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Fewer Proposals, More Wins by Finding True North

XL Construction, a well-established specialty builder, noticed a disturbing trend in the number of lost proposals. Timing was especially poor as the firm was preparing to expand into new metro areas. Project performance was outstanding and existing clients were exceptionally loyal, so the two founders expected a marketing tune-up and tweaks would quickly put them back on track.

In the end, what they got was much, much more, and drove changes well beyond marketing. Within months, XL Construction was submitting fewer resource-sapping proposals, while adding more Best Clients.

Caught in a Changing Market

A more competitive market—and the firm’s own past success—attracted new competitors eyeing the firm’s niche serving specialized markets, including healthcare, bio-pharmaceuticals, and education.

XL’s leadership team was passionate about their craft, and assumed clients cared about the same things they did. XL was highly regarded, yet defined itself as simply a “technical builder.”  Past clients kept coming back, but winning new clients was challenging.

As with most professionals, the lesson that competence and experience is important for getting considered, but plays a smaller role in getting selected, was a hard one to accept.

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“Your research on our business and careful questioning of our partners provided a great marketing plan broad with initiatives, but scalable to match our needs and capacity.”

Mario Wijtman, EVP, XL Construction

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Leveraging Their Strengths

My in-depth interviews of their Best Clients and partners revealed a genuine appreciation and respect for the way XL handled highly technical and business-critical projects. The executive team was shocked to hear of over-the-top happy clients who nonetheless turned to competitors because they were unaware of some of XL’s capabilities.

XL’s Best Clients didn’t talk in terms of buildings; they spoke about revenue-generating business assets: a bio-tech product development laboratory, a data center, or even a school. For these projects, not getting details perfect the first time, or even small delays impose unusually large consequences for the client.

Not surprisingly, XL’s culture, organization, and management style developed to “over-manage” these very demanding projects. While this worked exceptionally well for the highly complex projects where they thrived, it presented a challenge for other types of less-demanding work that was more price-sensitive.

Vulnerability Hiding Behind Strength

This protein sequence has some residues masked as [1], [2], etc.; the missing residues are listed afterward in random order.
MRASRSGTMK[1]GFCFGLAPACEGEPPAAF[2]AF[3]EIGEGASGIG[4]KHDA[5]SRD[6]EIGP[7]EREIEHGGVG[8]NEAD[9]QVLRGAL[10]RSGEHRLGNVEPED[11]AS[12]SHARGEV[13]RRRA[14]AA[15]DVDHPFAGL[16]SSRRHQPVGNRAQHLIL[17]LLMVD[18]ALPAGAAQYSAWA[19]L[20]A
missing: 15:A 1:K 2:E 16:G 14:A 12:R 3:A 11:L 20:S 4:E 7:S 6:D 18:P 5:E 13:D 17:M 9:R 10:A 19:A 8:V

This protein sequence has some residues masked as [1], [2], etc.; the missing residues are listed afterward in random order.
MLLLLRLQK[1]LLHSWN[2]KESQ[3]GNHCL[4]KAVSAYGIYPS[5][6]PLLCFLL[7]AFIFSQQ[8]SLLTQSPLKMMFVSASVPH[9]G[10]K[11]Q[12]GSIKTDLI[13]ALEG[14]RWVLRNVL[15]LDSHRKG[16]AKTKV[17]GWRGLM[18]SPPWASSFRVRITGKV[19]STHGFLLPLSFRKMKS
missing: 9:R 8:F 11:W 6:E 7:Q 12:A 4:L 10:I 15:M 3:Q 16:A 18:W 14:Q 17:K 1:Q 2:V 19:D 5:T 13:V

The stockholders wanted XL to grow, and planned to take the conventional route of expanding the range of projects they sought. I recommended an alternate course focusing on their Best Clients and the types of projects where XL brought a real advantage. This approach promised to be more profitable and easier for the company to execute. Framed like that—and with the firm’s strong culture—the choice was easy.

Fewer Proposals. More wins.

The company culture quickly embraced thinking LIKE their Best Clients. The business development team talked of adding capabilities to the client’s business. Positive feedback came immediately; they found it surprisingly easy to demonstrate to potential clients why they were the best choice. Soon, they stopped pursuing projects where they were merely one of several good choices. They focused on proposals for great clients where projects matched XL’s sweet spot.

The better thought-out proposals won consistently. Despite submitting fewer proposals, overall revenue grew.

Breaking the Boom & Bust Mentality

With a Strategic Marketing Plan providing detailed—and prioritized—guidance, the corporate website, collateral, events and campaigns, social media, proposal generation, and recruiting all began to operate in tight alignment. Recognizing an opportunity to transform their firm, the two founders boldly decided to send all new management employees—including those working primarily on job sites—to a half day of marketing training.

Looking forward, the executive team seized the opportunity to break with the boom or bust construction mentality. Determined to be the strongest player in their segments, a consistent and focused strategy positioned XL not just to survive, but to gain competitively the next time boom turned to bust.

Turn your Marketing into a Virtuous Cycle of Best Clients.

When you know Why You Win,
you Win more often.


Your Best Clients have shorter sales cycles, bring you better projects,
and are happy to pay what you’re worth.
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